9 Reasons Why Fort Bridger was the Worst Fort on the Oregon Trail
By Karen Harris
Between the early 1840s and the end of the 1860s, more than 400,000 settlers traversed the 2,170-mile Oregon Trail from Independence, Missouri, across Kansas, Nebraska, Wyoming, Idaho, and into Oregon, where they hoped to find a better life in the fertile valleys of the Pacific Northwest.
As we all know from playing the prehistoric educational computer game, the Oregon Trail was no easy road trip. There were no hotels, kitschy roadside attractions, McDonald’s, or Walmarts along the way.
If the pioneers needed supplies, had to repair their wagons, or wanted to see a doctor, they had to make it to one of the seven forts positioned strategically along the Oregon Trail.
One of these forts was Fort Bridger in southern Wyoming.
After the five-star accommodations (tongue in cheek) of Fort Kearney and Fort Laramie, which were located along the first part of the Oregon Trail, the settlers were sorely disappointed to arrive at Fort Bridger.
Sure, Fort Bridger was an unattractive place, but it was more than just aesthetics. As you’ll see, there were nine major reasons why Fort Bridger was arguably the worst fort along the Oregon Trail.
1. The infamous Jim Bridger established Fort Bridger.
Fort Bridger was established in 1843 by trapper and mountain man Jim Bridger, and his partner Louis Vasquez, to serve as a trading post for westward travelers.
Does Jim Bridger’s name sound familiar? How about his not-so-creative nickname, “Bridge?” I hope you saw the 2015 movie The Revenant, starring Leonardo DiCaprio. If not, add it to your must-watch movies — it’s available on most of the major streaming services.
The plot follows the real-life survival saga of Hugh Glass, a seriously hard-to-kill frontiersman who, on a hunting expedition into the western wilderness with some buddies in 1823, was attacked by a pissed-off mama grizzly bear. As you can imagine, that left a mark.
Glass survived the attack, but his buddies were certain he would die any minute. When Glass was still kicking the next morning, the guys had some decisions to make. They were in the boondocks of the Old West with no MedPoint in sight and none of the guys were particularly motivated to carry Glass back to civilization on a stretcher.
Some cash changed hands, and two of the other guys stayed behind to sit with Glass, waiting for him to die so they could give him a proper burial while the rest of the men could leave. The so-called friends waited with him for five days, but the stubborn Glass just kept hanging on.
Eventually, they dug a hole, plopped Glass in it, and left him to die alone. Only Glass didn’t die. Lo and behold, Glass recovered enough to drag himself a hundred-plus miles — literally army crawling — to get revenge on the men who left him, which is the main thrust of The Revenant.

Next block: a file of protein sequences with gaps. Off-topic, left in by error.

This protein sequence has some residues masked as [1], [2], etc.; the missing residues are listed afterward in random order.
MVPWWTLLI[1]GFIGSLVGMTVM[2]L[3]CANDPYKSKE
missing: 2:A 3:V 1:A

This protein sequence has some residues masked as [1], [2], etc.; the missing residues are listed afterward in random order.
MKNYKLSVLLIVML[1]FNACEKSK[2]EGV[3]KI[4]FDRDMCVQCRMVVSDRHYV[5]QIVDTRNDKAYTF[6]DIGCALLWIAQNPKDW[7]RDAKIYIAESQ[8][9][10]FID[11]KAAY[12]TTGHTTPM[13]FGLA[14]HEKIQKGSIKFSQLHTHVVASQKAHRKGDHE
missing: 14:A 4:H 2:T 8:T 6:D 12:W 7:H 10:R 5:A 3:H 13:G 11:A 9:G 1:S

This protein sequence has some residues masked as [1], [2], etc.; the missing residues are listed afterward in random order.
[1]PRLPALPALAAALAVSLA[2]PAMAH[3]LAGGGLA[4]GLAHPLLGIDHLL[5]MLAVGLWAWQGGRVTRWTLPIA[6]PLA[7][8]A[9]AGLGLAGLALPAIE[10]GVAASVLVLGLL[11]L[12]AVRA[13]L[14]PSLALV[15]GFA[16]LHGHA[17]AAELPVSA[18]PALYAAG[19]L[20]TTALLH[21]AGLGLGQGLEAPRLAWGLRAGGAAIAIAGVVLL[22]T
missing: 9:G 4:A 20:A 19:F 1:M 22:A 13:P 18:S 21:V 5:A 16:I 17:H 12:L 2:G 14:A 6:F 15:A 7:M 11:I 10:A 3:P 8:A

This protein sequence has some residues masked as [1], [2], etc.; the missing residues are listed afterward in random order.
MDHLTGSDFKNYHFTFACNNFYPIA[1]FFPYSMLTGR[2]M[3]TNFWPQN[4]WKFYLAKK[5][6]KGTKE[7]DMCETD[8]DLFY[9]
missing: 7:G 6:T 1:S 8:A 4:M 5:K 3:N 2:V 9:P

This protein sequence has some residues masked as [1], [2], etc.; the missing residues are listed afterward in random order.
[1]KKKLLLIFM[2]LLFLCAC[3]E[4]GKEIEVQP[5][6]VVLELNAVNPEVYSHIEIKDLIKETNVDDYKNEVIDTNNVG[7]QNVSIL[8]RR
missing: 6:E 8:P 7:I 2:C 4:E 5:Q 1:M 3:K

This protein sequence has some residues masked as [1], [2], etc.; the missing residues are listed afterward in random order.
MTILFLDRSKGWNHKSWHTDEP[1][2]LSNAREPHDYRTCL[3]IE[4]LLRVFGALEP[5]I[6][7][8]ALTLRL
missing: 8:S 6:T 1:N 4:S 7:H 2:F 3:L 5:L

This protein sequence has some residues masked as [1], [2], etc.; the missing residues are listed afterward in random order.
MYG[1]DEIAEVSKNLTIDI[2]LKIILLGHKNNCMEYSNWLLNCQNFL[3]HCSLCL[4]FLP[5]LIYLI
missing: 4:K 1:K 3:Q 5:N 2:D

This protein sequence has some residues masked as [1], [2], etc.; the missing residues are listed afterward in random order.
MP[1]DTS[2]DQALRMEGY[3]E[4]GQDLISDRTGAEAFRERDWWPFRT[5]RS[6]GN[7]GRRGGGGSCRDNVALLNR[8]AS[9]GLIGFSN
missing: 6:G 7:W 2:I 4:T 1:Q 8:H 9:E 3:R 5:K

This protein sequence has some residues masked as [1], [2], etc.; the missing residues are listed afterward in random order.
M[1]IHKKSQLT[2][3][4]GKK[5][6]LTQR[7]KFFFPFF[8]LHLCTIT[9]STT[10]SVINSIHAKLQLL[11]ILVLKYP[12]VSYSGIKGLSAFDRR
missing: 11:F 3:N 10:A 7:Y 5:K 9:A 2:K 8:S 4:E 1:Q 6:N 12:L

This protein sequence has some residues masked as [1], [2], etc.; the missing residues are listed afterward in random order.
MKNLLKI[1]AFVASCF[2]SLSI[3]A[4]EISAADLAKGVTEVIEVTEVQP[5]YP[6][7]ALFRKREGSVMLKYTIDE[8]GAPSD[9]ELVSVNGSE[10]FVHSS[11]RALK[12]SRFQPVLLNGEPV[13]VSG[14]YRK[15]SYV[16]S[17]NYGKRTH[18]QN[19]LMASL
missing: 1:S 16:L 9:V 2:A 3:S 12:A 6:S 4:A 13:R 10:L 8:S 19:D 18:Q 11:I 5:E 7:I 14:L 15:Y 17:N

I digress. But there is a reason for that.
Any guesses as to who was one of the men who stayed back with Glass and abandoned him when he took too long to die?
Yep, Jim Bridger.
Twenty years after the events of The Revenant, Jim Bridger founded the fort that bore his name. That maybe wasn’t the wisest marketing move. The story of Hugh Glass’s abandonment and incredible survival story was nationwide news, so settlers stopping at Fort Bridger knew that the fort was named for a jerk of a guy and a terrible friend who did not subscribe to the no man left behind mantra.
Related read: 16 Iconic Landmarks on the Oregon Trail
2. The fort was located at a busy crossroad.
Jim Bridger and Louis Vasquez selected a location near Blacks Fork of the Green River, in the southwest corner of Wyoming. Before the military took over the fort — we’ll get to that momentarily — Bridger and Vasquez planned for it to be a trading outpost.
They had befriended the local Native Americans during their days as fur trappers, plus they knew that folks would be traveling along the Oregon Trail, the California Trail, and the Mormon Trail, so they were confident that they would have a steady stream of customers.
Once travelers reached Fort Bridger, they had a few choices to make. One road out of the fort led to Oregon. Another went to California. Still another, called the Mormon Trail, was used by Latter Day Saints pioneers to reach Utah.
Take a wrong turn at busy Fort Bridger and a pioneer family could find themselves starting avocado farms in California instead of cattle ranches in Oregon’s Willamette Valley.
Related read: Daily Life on the Oregon Trail: What it Was Really Like
3. Fort Bridger would’ve gotten terrible Yelp reviews.
Pioneers traveling along the Oregon Trail would have stopped first at Fort Kearney and then at Fort Laramie. These two forts would have seemed like bougie, 5-star resorts compared to Fort Bridger.
For starters, they were actual forts. Just like you are picturing in your mind, with a tall wall around it, made from logs and with menacing-looking pointy ends. They were large structures with adjacent towns. Settlers still camped in their wagons, but they could relax for a few days knowing they were safe from surprise attacks by Native Americans.